"Well i just finished a number. Netflix series lockdown is certainly helped me. Take care of my to do list on netflix. If nothing else and this time it was the series. Pretend it's a city which is a short interview series. Between martin scorsese director. And fran liebowitz the american author and humorist and fran is a lover of books and in this series. She talks about her love of book several times but one of the lines that really grabbed me was way. She said that a book should really be a door into a new world. And that's the beauty of reading books particularly when you're young it's a chance for you to escape the world. You're in a chance for you to go into another fantasy world or at least to learn about another different world. And i guess the inference in a lot of what she was saying was that. That's what's missing today because we're not reading books like we should or as like we used to and i think it's an interesting comparison to the internet because these days in the internet. We're all stuck into this world of social media which oftentimes thanks to the algorithms of course is really a mirror. It's a reflection of what we are interested in what we like and what we do. It doesn't necessarily show us new things over time. And that's the serendipity that fran talks about in this series as well of walking into a bookstore and just discovering a book opening it up using that as the door into this new world. Learning something that you did not know so. I think the comparison really is apt in today's world. And i think we should be using books as we should the internet and social media and everything else that lives on the internet as a door not just as a mirror that reflects who we are and what we are and it's something you may recall. He's got a very good memory. I spoke about way back in episode fifty to this show where i spoke about the need for businesses in general to look out the window. Not look in the mirror with her that we should reflect. We should take a good look at ourselves in the mirror but that is only gonna show what we already know will show us the image of what we already have but if you look out the window and have a look at what's going on around you you can actually learn a lot more. And it's basically the same point as frame was saying in this series. It's on netflix. Check it out. Pretend it's the city pretty funny actually or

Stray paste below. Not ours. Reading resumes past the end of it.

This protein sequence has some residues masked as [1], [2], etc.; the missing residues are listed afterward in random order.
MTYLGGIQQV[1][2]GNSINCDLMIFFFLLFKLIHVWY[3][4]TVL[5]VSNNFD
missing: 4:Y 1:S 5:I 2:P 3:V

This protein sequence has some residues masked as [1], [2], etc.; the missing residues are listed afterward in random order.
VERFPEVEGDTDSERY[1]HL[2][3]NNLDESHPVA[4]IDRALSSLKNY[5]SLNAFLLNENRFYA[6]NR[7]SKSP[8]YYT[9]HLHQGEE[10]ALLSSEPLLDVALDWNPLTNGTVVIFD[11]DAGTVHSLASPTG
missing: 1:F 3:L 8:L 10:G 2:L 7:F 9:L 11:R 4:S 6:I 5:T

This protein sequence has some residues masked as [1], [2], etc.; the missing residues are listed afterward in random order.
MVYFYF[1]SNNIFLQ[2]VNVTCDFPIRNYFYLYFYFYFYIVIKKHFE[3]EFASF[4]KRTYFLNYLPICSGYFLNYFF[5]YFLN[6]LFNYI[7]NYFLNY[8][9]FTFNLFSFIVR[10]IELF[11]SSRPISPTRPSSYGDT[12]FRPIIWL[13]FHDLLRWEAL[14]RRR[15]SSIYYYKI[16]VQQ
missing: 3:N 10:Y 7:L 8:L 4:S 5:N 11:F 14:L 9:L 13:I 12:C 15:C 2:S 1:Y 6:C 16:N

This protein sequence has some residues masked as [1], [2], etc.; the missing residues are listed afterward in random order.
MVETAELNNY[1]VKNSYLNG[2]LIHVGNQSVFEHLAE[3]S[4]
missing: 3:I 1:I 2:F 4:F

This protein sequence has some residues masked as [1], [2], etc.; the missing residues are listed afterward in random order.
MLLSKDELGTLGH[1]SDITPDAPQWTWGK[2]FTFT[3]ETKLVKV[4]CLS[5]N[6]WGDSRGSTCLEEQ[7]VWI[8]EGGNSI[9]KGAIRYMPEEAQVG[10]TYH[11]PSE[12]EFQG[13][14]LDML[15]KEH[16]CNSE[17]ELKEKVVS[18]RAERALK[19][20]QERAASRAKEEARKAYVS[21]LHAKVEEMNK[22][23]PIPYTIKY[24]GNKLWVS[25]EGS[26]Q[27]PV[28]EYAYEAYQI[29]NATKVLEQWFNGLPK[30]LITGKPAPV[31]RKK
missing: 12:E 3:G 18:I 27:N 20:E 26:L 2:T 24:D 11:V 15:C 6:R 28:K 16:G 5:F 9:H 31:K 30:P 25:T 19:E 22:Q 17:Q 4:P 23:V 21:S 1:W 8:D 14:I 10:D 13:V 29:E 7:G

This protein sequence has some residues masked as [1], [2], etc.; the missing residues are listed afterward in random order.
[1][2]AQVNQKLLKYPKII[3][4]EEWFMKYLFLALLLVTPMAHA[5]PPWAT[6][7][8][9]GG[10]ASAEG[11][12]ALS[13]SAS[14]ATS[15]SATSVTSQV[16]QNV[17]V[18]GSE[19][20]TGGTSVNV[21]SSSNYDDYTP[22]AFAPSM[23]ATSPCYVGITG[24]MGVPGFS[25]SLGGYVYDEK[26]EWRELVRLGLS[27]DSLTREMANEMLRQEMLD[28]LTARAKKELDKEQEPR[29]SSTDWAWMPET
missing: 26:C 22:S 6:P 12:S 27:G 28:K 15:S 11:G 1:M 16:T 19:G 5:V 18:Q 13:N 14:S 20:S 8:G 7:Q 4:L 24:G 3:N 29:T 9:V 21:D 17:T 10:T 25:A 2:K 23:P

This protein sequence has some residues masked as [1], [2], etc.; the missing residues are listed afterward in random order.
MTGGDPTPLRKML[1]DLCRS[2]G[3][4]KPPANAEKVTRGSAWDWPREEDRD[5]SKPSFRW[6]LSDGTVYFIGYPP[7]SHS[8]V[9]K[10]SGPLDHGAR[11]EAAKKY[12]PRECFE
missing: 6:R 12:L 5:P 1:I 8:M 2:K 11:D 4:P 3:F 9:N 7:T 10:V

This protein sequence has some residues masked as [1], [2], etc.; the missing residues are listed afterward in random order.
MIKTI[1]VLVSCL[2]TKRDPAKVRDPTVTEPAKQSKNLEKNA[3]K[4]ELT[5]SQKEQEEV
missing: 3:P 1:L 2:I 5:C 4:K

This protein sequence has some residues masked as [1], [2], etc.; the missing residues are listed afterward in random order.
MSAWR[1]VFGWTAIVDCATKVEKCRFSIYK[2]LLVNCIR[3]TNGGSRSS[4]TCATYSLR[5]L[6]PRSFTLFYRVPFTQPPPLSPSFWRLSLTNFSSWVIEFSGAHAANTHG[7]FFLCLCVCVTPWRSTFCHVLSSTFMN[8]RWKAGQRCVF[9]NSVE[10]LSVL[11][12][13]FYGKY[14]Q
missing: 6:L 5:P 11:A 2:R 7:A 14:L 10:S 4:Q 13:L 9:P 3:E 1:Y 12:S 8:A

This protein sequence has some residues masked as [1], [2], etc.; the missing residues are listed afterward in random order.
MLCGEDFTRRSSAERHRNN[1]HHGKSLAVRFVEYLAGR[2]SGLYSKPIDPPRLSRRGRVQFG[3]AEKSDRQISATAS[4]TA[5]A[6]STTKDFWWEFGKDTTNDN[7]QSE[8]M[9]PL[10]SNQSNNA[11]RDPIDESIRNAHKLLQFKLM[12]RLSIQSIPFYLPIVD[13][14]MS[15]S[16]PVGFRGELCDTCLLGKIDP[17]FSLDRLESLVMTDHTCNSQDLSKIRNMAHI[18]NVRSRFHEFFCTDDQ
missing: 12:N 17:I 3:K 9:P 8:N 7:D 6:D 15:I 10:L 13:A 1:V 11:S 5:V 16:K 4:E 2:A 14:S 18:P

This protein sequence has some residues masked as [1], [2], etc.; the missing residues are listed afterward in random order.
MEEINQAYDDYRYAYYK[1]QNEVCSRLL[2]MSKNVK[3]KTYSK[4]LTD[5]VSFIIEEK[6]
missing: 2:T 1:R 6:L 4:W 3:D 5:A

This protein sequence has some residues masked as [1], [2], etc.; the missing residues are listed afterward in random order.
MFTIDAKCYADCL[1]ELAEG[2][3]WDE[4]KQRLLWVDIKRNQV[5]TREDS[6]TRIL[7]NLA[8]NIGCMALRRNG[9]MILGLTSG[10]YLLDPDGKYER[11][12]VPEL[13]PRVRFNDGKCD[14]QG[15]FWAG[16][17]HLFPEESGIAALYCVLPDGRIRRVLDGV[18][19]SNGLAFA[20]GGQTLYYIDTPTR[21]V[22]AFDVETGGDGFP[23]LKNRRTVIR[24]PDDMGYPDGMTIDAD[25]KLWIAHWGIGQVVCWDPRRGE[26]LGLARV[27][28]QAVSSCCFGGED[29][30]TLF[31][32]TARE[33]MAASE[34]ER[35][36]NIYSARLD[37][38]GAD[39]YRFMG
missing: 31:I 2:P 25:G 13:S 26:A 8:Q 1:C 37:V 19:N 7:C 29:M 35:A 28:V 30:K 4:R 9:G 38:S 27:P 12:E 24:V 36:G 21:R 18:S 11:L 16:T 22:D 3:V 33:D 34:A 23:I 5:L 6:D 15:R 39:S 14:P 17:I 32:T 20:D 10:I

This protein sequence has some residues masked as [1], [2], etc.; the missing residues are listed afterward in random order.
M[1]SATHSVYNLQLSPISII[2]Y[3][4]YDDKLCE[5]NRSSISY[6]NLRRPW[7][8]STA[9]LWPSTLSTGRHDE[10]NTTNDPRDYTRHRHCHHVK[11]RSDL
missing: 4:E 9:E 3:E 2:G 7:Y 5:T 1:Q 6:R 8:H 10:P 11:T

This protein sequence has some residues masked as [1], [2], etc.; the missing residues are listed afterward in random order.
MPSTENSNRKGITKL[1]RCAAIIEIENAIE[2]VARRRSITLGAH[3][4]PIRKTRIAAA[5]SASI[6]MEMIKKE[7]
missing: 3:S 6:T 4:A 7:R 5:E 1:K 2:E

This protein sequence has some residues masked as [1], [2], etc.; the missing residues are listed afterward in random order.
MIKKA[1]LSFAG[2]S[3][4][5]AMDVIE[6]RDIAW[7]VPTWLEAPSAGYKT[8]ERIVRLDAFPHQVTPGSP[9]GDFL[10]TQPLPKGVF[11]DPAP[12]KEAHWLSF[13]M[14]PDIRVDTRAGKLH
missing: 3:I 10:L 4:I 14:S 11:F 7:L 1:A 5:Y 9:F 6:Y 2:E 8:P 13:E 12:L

Show 7a "Magic of Hollywood" Redux with Larry Wilson - burst 02
"Film we do a we do a cut away and walks through the door and then we cut to the other side of them come in well it doesn't mean the doorways the same location right right. It's exactly like magic and it's no surprise that serves interesting. Great filmmakers like orson welles huge magic fan interest but it does make sense. What you're saying is i mean. There's the term movie. Magic for a reason will the first magicians Starting up the first. Magicians but the first filmmakers george me as frenchman filmmaker in paris. He was a stage magician. I saw a tv special about him. didn't do the movie man in the moon. Yes yeah and that was all tricks. Well we'll scorsese's films yes scorsese's film. Hugo is about george malays and his origins and he realized it's typical of magicians. He just saw this film medium as a way to do his magic act. Better you know you can do all these tricks. You could shoot him walking onstage. Then stop the camera. Move someone off. Start the camera and they would appear to disappear in the film right exactly so all these. There's a huge huge history film of affects
Coronavirus: Hollywood Filmmakers Issue Warning Theaters Are Facing Extinction
"This week. Some of Hollywood's biggest names names joining joining forces forces to to warn warn Congress Congress that that movie movie theatres theatres are are facing facing extinction. extinction. Jason Jason Nathan, Nathan, with with a a story story like like a a plot plot out out of of the the Avengers. Avengers. Dozens Dozens of of Hollywood Hollywood heavyweights heavyweights joining joining forces forces to save movie theaters. Clint Eastwood, Jordan Peele, Christopher Nolan, Lee Daniels, Martin Scorsese, Greta Gerwig andMe or sending a letter to the leaders of the Senate and the House, asking them to work together on cinema stimulus cinemas. Support millions of jobs, the letter states. But now we fear for their future, and it warns that the country can't afford to lose the social, economic and cultural value Theaters provide multiplexes have been mostly empty since the start of the pandemic.
Oscars set inclusion standards for Best Picture nominees